In Nollan v. California Coastal Commission, 483 U.S. 825 (1987), and Dolan v. City of Tigard, 512 U.S. 374 (1994), the Supreme Court held that an agency could not, consistent with the Takings Clause, condition a permit on a land exaction unless the exaction bears an “essential nexus” and “rough proportionality” to the harms the government seeks to mitigate. Then, in Koontz v. St. Johns Water Management District, 133 S. Ct. 2586 (2013), the Court extended Nollan and Dolan to exactions that were never completed because the property owner refused to acquiesce to the demand. Nevertheless, the Court ...


Effects Of The Craft Beer Boom In Virginia: How Breweries, Regulators, And The Public Can Collaborate To Mitigate Environmental Impacts, Hannah Fish Nov 2015

Effects Of The Craft Beer Boom In Virginia: How Breweries, Regulators, And The Public Can Collaborate To Mitigate Environmental Impacts, Hannah Fish

William & Mary Environmental Law and Policy Review

No abstract provided.


Environmental Hedonism Or, Securing The Environment Through The Common Law, George P. Smith Ii, David M. Steenburg Nov 2015

Environmental Hedonism Or, Securing The Environment Through The Common Law, George P. Smith Ii, David M. Steenburg

William & Mary Environmental Law and Policy Review

No abstract provided.


Thinking Under The Box--Public Choice And Constitutional Law Perspectives On City-Level Environmental Policy, Harri Kalimo, Reid Lifset Nov 2015

Thinking Under The Box--Public Choice And Constitutional Law Perspectives On City-Level Environmental Policy, Harri Kalimo, Reid Lifset

William & Mary Environmental Law and Policy Review

No abstract provided.


Triumph Of The Space Commons: Addressing The Impending Space Debris Crisis Without An International Treaty, Joseph Kurt Nov 2015

Triumph Of The Space Commons: Addressing The Impending Space Debris Crisis Without An International Treaty, Joseph Kurt

William & Mary Environmental Law and Policy Review

No abstract provided.


Ring-Fencing The Power Envelope Of History's Second Most Important Invention Of All Time, Steven Ferrey Nov 2015

Ring-Fencing The Power Envelope Of History's Second Most Important Invention Of All Time, Steven Ferrey

William & Mary Environmental Law and Policy Review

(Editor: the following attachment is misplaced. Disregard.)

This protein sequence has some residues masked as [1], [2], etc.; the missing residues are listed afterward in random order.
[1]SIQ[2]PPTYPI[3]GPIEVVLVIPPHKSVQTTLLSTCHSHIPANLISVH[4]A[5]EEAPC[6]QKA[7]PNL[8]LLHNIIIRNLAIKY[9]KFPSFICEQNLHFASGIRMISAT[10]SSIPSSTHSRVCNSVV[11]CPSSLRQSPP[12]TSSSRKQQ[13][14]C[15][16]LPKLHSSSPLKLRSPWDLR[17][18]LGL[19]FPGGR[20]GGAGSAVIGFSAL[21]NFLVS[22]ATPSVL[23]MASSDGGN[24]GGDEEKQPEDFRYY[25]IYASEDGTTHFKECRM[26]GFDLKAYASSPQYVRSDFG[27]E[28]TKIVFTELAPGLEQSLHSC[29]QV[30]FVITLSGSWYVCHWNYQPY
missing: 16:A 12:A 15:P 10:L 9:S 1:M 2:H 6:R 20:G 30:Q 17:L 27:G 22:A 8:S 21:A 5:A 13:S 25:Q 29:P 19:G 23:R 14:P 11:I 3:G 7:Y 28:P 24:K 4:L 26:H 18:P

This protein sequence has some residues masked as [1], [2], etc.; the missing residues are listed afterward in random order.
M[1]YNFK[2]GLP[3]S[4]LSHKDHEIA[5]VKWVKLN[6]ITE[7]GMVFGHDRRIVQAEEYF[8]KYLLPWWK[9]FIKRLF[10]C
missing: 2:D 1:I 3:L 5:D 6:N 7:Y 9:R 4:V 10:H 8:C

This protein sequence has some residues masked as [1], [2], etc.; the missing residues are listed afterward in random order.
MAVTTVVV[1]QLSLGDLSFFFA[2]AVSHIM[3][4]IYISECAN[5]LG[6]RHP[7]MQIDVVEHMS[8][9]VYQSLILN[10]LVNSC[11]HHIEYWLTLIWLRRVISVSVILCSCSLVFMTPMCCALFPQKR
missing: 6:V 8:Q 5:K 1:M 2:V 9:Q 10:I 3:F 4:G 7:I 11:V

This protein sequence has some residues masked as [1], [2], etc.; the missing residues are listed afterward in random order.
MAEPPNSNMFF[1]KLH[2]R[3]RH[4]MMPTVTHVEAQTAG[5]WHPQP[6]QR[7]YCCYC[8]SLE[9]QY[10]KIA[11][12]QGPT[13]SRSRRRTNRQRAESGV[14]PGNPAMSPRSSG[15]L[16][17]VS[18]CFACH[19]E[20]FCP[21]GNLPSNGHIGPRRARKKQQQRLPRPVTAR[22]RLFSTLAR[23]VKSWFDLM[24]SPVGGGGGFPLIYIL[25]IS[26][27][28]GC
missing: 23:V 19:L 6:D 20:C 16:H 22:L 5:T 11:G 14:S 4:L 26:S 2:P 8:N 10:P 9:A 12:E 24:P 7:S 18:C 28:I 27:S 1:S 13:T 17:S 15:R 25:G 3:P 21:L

No abstract provided.


Gas, Roads, And Glory: North Dakota And Mha Nation's Struggle Over Flaring Regulation, Erica Beacom Nov 2015

Gas, Roads, And Glory: North Dakota And Mha Nation's Struggle Over Flaring Regulation, Erica Beacom

William & Mary Environmental Law and Policy Review

No abstract provided.


Allyship To The Intersex Community On Cosmetic, Non-Consensual Genital "Normalizing" Surgery, Robert Hupf Nov 2015

Allyship To The Intersex Community On Cosmetic, Non-Consensual Genital "Normalizing" Surgery, Robert Hupf

William & Mary Journal of Race, Gender, and Social Justice

No abstract provided.


Naiming The States Where Loving Will Be Recognized: On Tea Leaves, Horizontal Federalism, And Same-Sex Marriage, Mark Strasser Nov 2015

Naiming The States Where Loving Will Be Recognized: On Tea Leaves, Horizontal Federalism, And Same-Sex Marriage, Mark Strasser

William & Mary Journal of Race, Gender, and Social Justice

No abstract provided.


Married On Sunday, Fired On Monday: Approaches To Federal Lgbt Civil Rights Protections, Lisa Bornstein, Megan Bench Nov 2015

Married On Sunday, Fired On Monday: Approaches To Federal Lgbt Civil Rights Protections, Lisa Bornstein, Megan Bench

William & Mary Journal of Race, Gender, and Social Justice

No abstract provided.


Where The American Dream Becomes A Nightmare: Lgbt Detainees In Immigration Detention Facilities, Lauren Zitsch Nov 2015

Where The American Dream Becomes A Nightmare: Lgbt Detainees In Immigration Detention Facilities, Lauren Zitsch

William & Mary Journal of Race, Gender, and Social Justice

No abstract provided.


Toward A Socially Responsible Application Of The Criminal Law To The Problem Of Street Harassment, Maeve Olney Nov 2015

Toward A Socially Responsible Application Of The Criminal Law To The Problem Of Street Harassment, Maeve Olney

William & Mary Journal of Race, Gender, and Social Justice

No abstract provided.


The Costs Of Easy Victory, Michael E. Waterstone Nov 2015

The Costs Of Easy Victory, Michael E. Waterstone

William & Mary Law Review

Studies of law and social change often focus on areas of intense conflict, including abortion, gun rights, and various issues around race, gender, and sexual orientation. Each of these has entered the culture wars, inspiring fierce resistance and organized countermovements. A reasonable assumption might be that social change in less controversial areas might be easier. In this Article, I suggest that it is not that simple. Using the disability rights movement, I demonstrate how flying under the radar leads to unappreciated obstacles. The disability rights movement had a relatively easy path to the passage of the Americans with Disabilities Act ...


Ncaa And The Rule Of Reason: Analyzing Improved Education Quality As A Procompetitive Justification, Cameron D. Ginder Nov 2015

Ncaa And The Rule Of Reason: Analyzing Improved Education Quality As A Procompetitive Justification, Cameron D. Ginder

William & Mary Law Review

No abstract provided.


Personal Jurisdiction Based On The Local Effects Of Intentional Misconduct, Allan Erbsen Nov 2015

Personal Jurisdiction Based On The Local Effects Of Intentional Misconduct, Allan Erbsen

William & Mary Law Review